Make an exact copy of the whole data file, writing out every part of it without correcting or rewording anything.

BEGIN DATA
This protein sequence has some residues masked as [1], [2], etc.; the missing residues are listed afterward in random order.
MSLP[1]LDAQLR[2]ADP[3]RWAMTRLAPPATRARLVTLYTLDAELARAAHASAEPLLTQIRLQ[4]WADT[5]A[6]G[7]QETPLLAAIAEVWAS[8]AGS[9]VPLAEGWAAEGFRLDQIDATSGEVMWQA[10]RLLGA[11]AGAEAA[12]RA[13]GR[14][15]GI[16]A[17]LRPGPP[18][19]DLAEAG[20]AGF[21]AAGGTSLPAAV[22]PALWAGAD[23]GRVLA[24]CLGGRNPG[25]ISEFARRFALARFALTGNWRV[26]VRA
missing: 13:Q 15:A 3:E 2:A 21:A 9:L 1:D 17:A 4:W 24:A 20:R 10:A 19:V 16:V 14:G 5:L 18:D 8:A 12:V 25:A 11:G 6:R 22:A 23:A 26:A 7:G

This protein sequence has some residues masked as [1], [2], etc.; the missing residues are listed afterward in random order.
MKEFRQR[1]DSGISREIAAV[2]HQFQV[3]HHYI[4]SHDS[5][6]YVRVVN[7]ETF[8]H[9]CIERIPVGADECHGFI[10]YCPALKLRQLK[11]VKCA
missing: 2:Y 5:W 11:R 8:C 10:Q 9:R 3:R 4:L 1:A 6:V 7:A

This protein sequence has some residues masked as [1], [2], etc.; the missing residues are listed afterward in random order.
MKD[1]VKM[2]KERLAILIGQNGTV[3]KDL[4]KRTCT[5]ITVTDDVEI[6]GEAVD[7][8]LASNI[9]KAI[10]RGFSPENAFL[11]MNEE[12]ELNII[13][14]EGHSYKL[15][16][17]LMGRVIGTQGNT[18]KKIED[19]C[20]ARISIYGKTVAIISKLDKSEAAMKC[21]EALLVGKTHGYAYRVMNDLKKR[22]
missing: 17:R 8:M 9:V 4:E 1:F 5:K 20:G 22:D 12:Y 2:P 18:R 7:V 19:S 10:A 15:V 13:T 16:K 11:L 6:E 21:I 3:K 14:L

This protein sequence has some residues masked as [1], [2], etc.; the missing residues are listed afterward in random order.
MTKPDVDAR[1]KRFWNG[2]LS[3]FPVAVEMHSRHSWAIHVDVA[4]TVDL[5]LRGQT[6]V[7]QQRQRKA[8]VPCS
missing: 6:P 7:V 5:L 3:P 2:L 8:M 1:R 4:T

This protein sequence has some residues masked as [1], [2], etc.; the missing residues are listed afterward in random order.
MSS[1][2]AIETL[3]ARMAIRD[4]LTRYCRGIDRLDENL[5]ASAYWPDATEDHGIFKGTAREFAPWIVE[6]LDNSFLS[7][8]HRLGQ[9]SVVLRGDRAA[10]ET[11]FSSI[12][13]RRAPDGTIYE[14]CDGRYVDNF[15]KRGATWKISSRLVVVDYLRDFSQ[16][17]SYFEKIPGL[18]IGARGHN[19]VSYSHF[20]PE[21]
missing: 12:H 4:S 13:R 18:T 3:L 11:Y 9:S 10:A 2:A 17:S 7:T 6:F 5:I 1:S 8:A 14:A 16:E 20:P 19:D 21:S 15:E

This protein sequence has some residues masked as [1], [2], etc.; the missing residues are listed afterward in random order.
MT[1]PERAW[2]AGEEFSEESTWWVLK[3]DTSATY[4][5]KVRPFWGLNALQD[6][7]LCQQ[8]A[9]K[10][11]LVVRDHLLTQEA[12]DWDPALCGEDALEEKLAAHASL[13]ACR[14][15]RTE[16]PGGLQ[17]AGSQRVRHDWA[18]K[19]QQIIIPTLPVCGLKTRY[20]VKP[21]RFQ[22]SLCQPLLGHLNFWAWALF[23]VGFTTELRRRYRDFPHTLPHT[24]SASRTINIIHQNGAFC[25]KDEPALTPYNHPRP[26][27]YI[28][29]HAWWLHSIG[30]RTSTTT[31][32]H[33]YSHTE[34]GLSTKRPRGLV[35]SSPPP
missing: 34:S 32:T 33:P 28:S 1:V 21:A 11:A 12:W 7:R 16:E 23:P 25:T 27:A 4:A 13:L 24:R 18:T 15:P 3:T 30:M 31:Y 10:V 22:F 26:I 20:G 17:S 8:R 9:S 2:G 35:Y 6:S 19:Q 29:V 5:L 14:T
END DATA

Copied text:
This protein sequence has some residues masked as [1], [2], etc.; the missing residues are listed afterward in random order.
MSLP[1]LDAQLR[2]ADP[3]RWAMTRLAPPATRARLVTLYTLDAELARAAHASAEPLLTQIRLQ[4]WADT[5]A[6]G[7]QETPLLAAIAEVWAS[8]AGS[9]VPLAEGWAAEGFRLDQIDATSGEVMWQA[10]RLLGA[11]AGAEAA[12]RA[13]GR[14][15]GI[16]A[17]LRPGPP[18][19]DLAEAG[20]AGF[21]AAGGTSLPAAV[22]PALWAGAD[23]GRVLA[24]CLGGRNPG[25]ISEFARRFALARFALTGNWRV[26]VRA
missing: 13:Q 15:A 3:E 2:A 21:A 9:L 1:D 17:A 4:W 24:A 20:R 10:A 19:V 16:V 14:G 5:L 18:D 8:A 12:V 25:A 11:G 6:R 22:A 23:A 26:A 7:G

This protein sequence has some residues masked as [1], [2], etc.; the missing residues are listed afterward in random order.
MKEFRQR[1]DSGISREIAAV[2]HQFQV[3]HHYI[4]SHDS[5][6]YVRVVN[7]ETF[8]H[9]CIERIPVGADECHGFI[10]YCPALKLRQLK[11]VKCA
missing: 2:Y 5:W 11:R 8:C 10:Q 9:R 3:R 4:L 1:A 6:V 7:A

This protein sequence has some residues masked as [1], [2], etc.; the missing residues are listed afterward in random order.
MKD[1]VKM[2]KERLAILIGQNGTV[3]KDL[4]KRTCT[5]ITVTDDVEI[6]GEAVD[7][8]LASNI[9]KAI[10]RGFSPENAFL[11]MNEE[12]ELNII[13][14]EGHSYKL[15][16][17]LMGRVIGTQGNT[18]KKIED[19]C[20]ARISIYGKTVAIISKLDKSEAAMKC[21]EALLVGKTHGYAYRVMNDLKKR[22]
missing: 17:R 8:M 9:V 4:E 1:F 5:K 20:G 22:D 12:Y 2:P 18:R 7:V 19:S 10:A 15:V 13:T 16:K 11:L 6:E 21:I 3:K 14:L

This protein sequence has some residues masked as [1], [2], etc.; the missing residues are listed afterward in random order.
MTKPDVDAR[1]KRFWNG[2]LS[3]FPVAVEMHSRHSWAIHVDVA[4]TVDL[5]LRGQT[6]V[7]QQRQRKA[8]VPCS
missing: 6:P 7:V 5:L 3:P 2:L 8:M 1:R 4:T

This protein sequence has some residues masked as [1], [2], etc.; the missing residues are listed afterward in random order.
MSS[1][2]AIETL[3]ARMAIRD[4]LTRYCRGIDRLDENL[5]ASAYWPDATEDHGIFKGTAREFAPWIVE[6]LDNSFLS[7][8]HRLGQ[9]SVVLRGDRAA[10]ET[11]FSSI[12][13]RRAPDGTIYE[14]CDGRYVDNF[15]KRGATWKISSRLVVVDYLRDFSQ[16][17]SYFEKIPGL[18]IGARGHN[19]VSYSHF[20]PE[21]
missing: 12:H 4:S 13:R 18:T 3:L 11:Y 9:S 10:A 2:A 17:S 7:T 6:F 5:I 1:S 8:A 14:A 16:E 20:P 19:D 21:S 15:E

This protein sequence has some residues masked as [1], [2], etc.; the missing residues are listed afterward in random order.
MT[1]PERAW[2]AGEEFSEESTWWVLK[3]DTSATY[4][5]KVRPFWGLNALQD[6][7]LCQQ[8]A[9]K[10][11]LVVRDHLLTQEA[12]DWDPALCGEDALEEKLAAHASL[13]ACR[14][15]RTE[16]PGGLQ[17]AGSQRVRHDWA[18]K[19]QQIIIPTLPVCGLKTRY[20]VKP[21]RFQ[22]SLCQPLLGHLNFWAWALF[23]VGFTTELRRRYRDFPHTLPHT[24]SASRTINIIHQNGAFC[25]KDEPALTPYNHPRP[26][27]YI[28][29]HAWWLHSIG[30]RTSTTT[31][32]H[33]YSHTE[34]GLSTKRPRGLV[35]SSPPP
missing: 34:S 32:T 33:P 28:S 1:V 21:A 11:A 12:W 7:R 16:E 23:P 25:T 27:A 4:A 13:L 24:R 18:T 15:P 3:T 30:M 31:Y 10:V 22:F 26:I 20:G 17:S 8:R 9:S 2:G 35:Y 6:S 19:Q 29:V 5:L 14:T